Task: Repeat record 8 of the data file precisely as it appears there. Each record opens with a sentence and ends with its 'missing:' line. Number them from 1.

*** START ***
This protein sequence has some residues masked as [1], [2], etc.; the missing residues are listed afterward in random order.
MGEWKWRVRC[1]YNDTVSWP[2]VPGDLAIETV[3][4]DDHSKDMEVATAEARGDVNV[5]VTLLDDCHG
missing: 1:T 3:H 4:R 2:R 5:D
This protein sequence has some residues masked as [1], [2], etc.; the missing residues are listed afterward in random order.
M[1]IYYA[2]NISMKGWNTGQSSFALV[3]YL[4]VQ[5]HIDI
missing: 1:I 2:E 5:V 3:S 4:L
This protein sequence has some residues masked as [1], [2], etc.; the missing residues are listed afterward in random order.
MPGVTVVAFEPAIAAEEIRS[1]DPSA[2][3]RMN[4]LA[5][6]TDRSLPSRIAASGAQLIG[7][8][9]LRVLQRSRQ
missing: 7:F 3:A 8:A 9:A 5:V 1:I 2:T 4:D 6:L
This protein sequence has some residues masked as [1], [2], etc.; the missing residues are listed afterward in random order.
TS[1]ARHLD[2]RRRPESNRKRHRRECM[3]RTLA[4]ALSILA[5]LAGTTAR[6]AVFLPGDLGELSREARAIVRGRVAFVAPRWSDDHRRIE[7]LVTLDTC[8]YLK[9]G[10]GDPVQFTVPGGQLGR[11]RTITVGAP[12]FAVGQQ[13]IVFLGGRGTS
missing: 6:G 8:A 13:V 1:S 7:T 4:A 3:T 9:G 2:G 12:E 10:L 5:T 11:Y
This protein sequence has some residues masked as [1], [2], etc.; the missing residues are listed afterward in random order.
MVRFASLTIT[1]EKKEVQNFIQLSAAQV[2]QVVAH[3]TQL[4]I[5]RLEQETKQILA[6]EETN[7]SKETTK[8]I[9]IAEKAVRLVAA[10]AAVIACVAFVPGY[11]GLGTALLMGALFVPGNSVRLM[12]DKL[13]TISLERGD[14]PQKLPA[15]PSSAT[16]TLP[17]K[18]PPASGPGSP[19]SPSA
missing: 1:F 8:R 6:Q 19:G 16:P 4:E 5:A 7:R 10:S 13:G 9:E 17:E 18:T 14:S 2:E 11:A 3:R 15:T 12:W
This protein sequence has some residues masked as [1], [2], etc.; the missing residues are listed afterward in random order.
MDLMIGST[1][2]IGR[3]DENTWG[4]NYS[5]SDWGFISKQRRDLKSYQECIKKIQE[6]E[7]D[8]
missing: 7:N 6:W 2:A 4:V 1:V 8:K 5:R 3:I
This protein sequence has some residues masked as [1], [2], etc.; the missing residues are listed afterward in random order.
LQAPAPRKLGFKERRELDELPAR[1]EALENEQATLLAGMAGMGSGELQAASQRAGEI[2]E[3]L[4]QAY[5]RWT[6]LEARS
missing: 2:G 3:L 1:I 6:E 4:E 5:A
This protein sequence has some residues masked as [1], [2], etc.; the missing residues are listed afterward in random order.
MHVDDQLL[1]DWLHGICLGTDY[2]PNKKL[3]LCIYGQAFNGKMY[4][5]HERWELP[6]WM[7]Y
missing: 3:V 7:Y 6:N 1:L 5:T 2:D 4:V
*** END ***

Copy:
This protein sequence has some residues masked as [1], [2], etc.; the missing residues are listed afterward in random order.
MHVDDQLL[1]DWLHGICLGTDY[2]PNKKL[3]LCIYGQAFNGKMY[4][5]HERWELP[6]WM[7]Y
missing: 3:V 7:Y 6:N 1:L 5:T 2:D 4:V